Sacramento Bee columnist Dan Walters is writing an interesting ten part series on how Governor Schwarzenegger managed to fall from being the conquering action hero of the recall election in 2003 to the goat of his own special election in 2005. The whole series is current available through this link.
Today's installment was called "Schwarzenegger's clashes with women haunted his ballot drive." According to Walters,
No doubt about it; the Governor holds women in contempt and we sense it.
In the week before the recall election, the LA Times broke the story, long floating just below the threshold of respectable "news," that Arnold had been a serial groper of women working in the bodybuilding and movie world. The revelations were not enough to derail his momentum, but he won only 44 percent of the women's vote as compared to 52 percent of men. And a residue of slime stuck, just waiting for further evidence that the guy was no gentleman.
As Walters repeatedly suggests, a more polished politician would have worked harder to avoid triggering women's latent distrust. Arnold did the opposite. He made a promise about levels of school funding to the teachers' union -- and broke it. Not smart.
When fighting with the legislature, his idea of how to put his opponents down was to call them "girlie men." If that is an insult, it is one rooted in woman hatred, further wrapped in homophobia. Call your opponents "obstructionists," "incompetents," whatever, but don't think you can score on them by calling them female.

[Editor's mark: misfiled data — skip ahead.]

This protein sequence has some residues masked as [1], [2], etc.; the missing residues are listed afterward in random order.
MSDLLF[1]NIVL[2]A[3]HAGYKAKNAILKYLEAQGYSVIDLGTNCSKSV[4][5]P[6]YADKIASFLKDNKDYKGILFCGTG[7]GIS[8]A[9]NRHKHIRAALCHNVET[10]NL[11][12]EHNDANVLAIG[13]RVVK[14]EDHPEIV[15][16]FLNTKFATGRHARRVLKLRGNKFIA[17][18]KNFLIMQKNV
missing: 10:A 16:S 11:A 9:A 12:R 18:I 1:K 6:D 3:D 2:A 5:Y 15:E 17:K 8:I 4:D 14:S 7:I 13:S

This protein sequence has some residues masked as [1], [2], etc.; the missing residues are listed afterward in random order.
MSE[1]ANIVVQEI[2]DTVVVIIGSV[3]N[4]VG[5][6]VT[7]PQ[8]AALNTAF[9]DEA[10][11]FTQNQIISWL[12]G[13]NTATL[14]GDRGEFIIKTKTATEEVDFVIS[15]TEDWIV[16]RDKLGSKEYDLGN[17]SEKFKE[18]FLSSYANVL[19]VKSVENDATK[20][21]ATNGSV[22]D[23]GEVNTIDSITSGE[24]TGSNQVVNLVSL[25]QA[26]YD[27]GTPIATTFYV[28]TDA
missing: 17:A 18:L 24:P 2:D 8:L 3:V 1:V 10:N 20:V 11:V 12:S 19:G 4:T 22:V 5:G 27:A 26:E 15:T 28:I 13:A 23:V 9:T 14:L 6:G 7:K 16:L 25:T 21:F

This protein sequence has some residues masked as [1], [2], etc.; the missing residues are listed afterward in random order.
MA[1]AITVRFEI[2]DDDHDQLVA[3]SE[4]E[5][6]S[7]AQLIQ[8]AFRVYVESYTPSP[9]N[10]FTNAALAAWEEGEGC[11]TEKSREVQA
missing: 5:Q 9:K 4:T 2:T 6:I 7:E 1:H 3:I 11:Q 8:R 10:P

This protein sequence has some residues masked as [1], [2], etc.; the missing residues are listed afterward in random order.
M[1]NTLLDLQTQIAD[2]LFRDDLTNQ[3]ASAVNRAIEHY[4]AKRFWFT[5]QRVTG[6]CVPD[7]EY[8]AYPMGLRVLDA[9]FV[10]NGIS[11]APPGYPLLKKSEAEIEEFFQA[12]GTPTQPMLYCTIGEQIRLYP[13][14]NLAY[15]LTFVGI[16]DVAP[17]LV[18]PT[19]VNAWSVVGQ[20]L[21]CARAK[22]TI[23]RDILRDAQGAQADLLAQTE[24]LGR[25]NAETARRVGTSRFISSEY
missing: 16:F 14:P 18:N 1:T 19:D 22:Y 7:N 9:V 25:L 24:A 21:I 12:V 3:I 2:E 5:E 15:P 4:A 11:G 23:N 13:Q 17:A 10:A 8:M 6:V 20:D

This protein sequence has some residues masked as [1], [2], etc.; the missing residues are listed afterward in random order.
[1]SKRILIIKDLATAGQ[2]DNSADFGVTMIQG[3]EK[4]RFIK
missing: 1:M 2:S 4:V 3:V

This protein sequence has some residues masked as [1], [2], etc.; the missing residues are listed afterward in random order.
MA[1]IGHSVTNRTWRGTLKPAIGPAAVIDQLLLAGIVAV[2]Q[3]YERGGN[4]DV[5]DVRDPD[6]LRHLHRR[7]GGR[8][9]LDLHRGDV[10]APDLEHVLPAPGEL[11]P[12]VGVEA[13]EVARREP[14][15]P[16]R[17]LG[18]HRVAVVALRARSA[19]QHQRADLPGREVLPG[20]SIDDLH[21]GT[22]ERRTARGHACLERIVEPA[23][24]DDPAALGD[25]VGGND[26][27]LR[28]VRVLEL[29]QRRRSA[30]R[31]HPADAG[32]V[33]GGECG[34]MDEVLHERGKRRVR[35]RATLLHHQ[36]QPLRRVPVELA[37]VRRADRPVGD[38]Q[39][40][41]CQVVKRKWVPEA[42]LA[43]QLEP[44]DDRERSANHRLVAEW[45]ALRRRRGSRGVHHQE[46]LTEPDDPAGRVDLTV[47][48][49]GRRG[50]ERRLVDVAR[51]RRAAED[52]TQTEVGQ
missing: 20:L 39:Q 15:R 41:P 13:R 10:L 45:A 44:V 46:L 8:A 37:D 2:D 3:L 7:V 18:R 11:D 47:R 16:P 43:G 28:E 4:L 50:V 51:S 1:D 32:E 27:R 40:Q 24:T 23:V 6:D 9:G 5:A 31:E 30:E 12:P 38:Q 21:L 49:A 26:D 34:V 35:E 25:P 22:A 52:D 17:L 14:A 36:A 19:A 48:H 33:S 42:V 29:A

At a conference of the state's women, he patronized nurses who wanted him to guarantee adequate staffing in state hospitals:
Yeah, he loves women like all the abusers love women -- it gets these guys off to kick us around.
And, so over the last year, the leading institutions of working women in California, the Teacher's Association and the Nurse's Association, cut the Gropinator down to size. I hope he understands it was those girls who did it; I suspect he does.
The night of the 2003 recall I was at a party also attended one of the founders of Code Pink, the women's anti-war group. We actually had something to celebrate as in the same election in which the voters put Arnold in, they also defeated a racial information ban. (Mixed bags, California elections.) I remember assuring her that eventually Arnold's woman hatred would come back to bite him. Even at my optimistic best, I never thought it would happen so rapidly or so clearly as it did this past November.